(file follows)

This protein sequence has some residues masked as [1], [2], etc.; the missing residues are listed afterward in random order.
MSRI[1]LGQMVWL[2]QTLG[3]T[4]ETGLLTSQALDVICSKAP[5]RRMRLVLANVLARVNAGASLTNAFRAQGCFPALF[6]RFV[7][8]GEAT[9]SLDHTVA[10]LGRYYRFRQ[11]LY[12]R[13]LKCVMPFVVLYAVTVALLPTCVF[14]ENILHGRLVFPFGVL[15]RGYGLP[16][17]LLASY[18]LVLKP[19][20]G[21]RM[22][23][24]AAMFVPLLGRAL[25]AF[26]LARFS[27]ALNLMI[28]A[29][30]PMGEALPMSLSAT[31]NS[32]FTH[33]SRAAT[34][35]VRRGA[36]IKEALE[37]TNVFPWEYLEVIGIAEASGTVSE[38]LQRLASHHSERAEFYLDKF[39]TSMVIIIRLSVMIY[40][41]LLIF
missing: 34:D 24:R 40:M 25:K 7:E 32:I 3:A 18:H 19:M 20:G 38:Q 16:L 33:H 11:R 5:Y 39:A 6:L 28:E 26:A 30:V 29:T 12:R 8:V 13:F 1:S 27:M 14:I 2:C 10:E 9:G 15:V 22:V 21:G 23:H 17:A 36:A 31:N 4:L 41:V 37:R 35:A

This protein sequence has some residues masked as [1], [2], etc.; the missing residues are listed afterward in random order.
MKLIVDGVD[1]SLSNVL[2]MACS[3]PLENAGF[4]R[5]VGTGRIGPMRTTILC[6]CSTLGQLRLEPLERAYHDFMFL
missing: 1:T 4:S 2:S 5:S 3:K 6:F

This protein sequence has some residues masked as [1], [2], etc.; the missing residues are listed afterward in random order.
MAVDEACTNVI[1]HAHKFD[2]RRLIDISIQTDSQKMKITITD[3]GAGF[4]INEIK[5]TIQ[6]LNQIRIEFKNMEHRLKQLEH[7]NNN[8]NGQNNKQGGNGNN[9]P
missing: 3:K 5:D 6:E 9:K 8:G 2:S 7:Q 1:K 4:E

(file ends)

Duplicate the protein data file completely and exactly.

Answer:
This protein sequence has some residues masked as [1], [2], etc.; the missing residues are listed afterward in random order.
MSRI[1]LGQMVWL[2]QTLG[3]T[4]ETGLLTSQALDVICSKAP[5]RRMRLVLANVLARVNAGASLTNAFRAQGCFPALF[6]RFV[7][8]GEAT[9]SLDHTVA[10]LGRYYRFRQ[11]LY[12]R[13]LKCVMPFVVLYAVTVALLPTCVF[14]ENILHGRLVFPFGVL[15]RGYGLP[16][17]LLASY[18]LVLKP[19][20]G[21]RM[22][23][24]AAMFVPLLGRAL[25]AF[26]LARFS[27]ALNLMI[28]A[29][30]PMGEALPMSLSAT[31]NS[32]FTH[33]SRAAT[34][35]VRRGA[36]IKEALE[37]TNVFPWEYLEVIGIAEASGTVSE[38]LQRLASHHSERAEFYLDKF[39]TSMVIIIRLSVMIY[40][41]LLIF
missing: 34:D 24:R 40:M 25:K 7:E 32:I 3:A 18:H 19:M 20:G 38:Q 16:L 33:H 11:R 5:Y 39:A 6:L 28:E 26:A 30:V 29:T 12:R 8:V 13:F 1:S 27:M 14:I 2:C 10:E 9:G 15:V 22:V 21:G 23:H 17:A 36:A 31:N 4:L 41:V 37:R 35:A

This protein sequence has some residues masked as [1], [2], etc.; the missing residues are listed afterward in random order.
MKLIVDGVD[1]SLSNVL[2]MACS[3]PLENAGF[4]R[5]VGTGRIGPMRTTILC[6]CSTLGQLRLEPLERAYHDFMFL
missing: 1:T 4:S 2:S 5:S 3:K 6:F

This protein sequence has some residues masked as [1], [2], etc.; the missing residues are listed afterward in random order.
MAVDEACTNVI[1]HAHKFD[2]RRLIDISIQTDSQKMKITITD[3]GAGF[4]INEIK[5]TIQ[6]LNQIRIEFKNMEHRLKQLEH[7]NNN[8]NGQNNKQGGNGNN[9]P
missing: 3:K 5:D 6:E 9:K 8:G 2:S 7:Q 1:K 4:E